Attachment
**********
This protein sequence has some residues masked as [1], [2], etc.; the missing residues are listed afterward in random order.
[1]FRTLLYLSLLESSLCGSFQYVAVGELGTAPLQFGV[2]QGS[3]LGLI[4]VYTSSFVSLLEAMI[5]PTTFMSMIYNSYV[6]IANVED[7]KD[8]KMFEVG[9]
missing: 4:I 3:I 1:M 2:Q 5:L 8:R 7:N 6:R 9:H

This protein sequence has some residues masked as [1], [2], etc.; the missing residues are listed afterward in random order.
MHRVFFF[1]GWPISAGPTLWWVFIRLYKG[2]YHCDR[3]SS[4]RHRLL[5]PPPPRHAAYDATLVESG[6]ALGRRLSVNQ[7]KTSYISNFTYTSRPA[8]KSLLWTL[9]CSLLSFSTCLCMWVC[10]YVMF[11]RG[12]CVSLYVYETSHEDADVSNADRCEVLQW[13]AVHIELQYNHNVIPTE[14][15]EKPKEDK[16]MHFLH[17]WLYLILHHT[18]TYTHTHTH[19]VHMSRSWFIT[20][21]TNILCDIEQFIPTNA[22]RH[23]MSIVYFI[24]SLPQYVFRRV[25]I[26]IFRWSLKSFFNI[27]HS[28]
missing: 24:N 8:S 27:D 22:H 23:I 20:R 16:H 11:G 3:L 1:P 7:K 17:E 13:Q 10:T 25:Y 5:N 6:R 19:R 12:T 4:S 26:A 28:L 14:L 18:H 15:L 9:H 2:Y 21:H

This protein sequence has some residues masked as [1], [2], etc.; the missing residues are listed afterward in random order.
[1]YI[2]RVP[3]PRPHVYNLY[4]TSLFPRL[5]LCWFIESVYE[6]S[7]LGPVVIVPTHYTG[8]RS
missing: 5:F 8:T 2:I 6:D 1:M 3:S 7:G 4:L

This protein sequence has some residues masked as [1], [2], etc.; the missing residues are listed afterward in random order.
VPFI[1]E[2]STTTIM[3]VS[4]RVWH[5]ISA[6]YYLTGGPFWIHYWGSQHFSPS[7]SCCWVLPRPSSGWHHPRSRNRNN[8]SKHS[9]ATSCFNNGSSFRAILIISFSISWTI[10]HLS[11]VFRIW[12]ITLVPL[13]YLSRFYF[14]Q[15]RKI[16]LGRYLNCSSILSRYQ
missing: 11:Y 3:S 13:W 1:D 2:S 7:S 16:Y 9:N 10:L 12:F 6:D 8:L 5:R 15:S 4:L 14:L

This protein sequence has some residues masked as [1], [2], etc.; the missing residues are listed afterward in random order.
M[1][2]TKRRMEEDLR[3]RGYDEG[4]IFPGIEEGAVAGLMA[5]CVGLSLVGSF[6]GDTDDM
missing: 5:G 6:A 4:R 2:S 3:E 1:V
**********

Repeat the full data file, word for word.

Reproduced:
This protein sequence has some residues masked as [1], [2], etc.; the missing residues are listed afterward in random order.
[1]FRTLLYLSLLESSLCGSFQYVAVGELGTAPLQFGV[2]QGS[3]LGLI[4]VYTSSFVSLLEAMI[5]PTTFMSMIYNSYV[6]IANVED[7]KD[8]KMFEVG[9]
missing: 4:I 3:I 1:M 2:Q 5:L 8:R 7:N 6:R 9:H

This protein sequence has some residues masked as [1], [2], etc.; the missing residues are listed afterward in random order.
MHRVFFF[1]GWPISAGPTLWWVFIRLYKG[2]YHCDR[3]SS[4]RHRLL[5]PPPPRHAAYDATLVESG[6]ALGRRLSVNQ[7]KTSYISNFTYTSRPA[8]KSLLWTL[9]CSLLSFSTCLCMWVC[10]YVMF[11]RG[12]CVSLYVYETSHEDADVSNADRCEVLQW[13]AVHIELQYNHNVIPTE[14][15]EKPKEDK[16]MHFLH[17]WLYLILHHT[18]TYTHTHTH[19]VHMSRSWFIT[20][21]TNILCDIEQFIPTNA[22]RH[23]MSIVYFI[24]SLPQYVFRRV[25]I[26]IFRWSLKSFFNI[27]HS[28]
missing: 24:N 8:S 27:D 22:H 23:I 20:R 16:H 11:G 3:L 1:P 7:K 17:E 13:Q 10:T 25:Y 5:N 6:R 19:R 12:T 4:S 26:A 28:L 14:L 18:H 15:L 9:H 2:Y 21:H

This protein sequence has some residues masked as [1], [2], etc.; the missing residues are listed afterward in random order.
[1]YI[2]RVP[3]PRPHVYNLY[4]TSLFPRL[5]LCWFIESVYE[6]S[7]LGPVVIVPTHYTG[8]RS
missing: 5:F 8:T 2:I 6:D 1:M 3:S 7:G 4:L

This protein sequence has some residues masked as [1], [2], etc.; the missing residues are listed afterward in random order.
VPFI[1]E[2]STTTIM[3]VS[4]RVWH[5]ISA[6]YYLTGGPFWIHYWGSQHFSPS[7]SCCWVLPRPSSGWHHPRSRNRNN[8]SKHS[9]ATSCFNNGSSFRAILIISFSISWTI[10]HLS[11]VFRIW[12]ITLVPL[13]YLSRFYF[14]Q[15]RKI[16]LGRYLNCSSILSRYQ
missing: 11:Y 3:S 13:W 1:D 2:S 7:S 16:Y 9:N 10:L 12:F 6:D 8:L 5:R 15:S 4:L 14:L

This protein sequence has some residues masked as [1], [2], etc.; the missing residues are listed afterward in random order.
M[1][2]TKRRMEEDLR[3]RGYDEG[4]IFPGIEEGAVAGLMA[5]CVGLSLVGSF[6]GDTDDM
missing: 5:G 6:A 4:R 2:S 3:E 1:V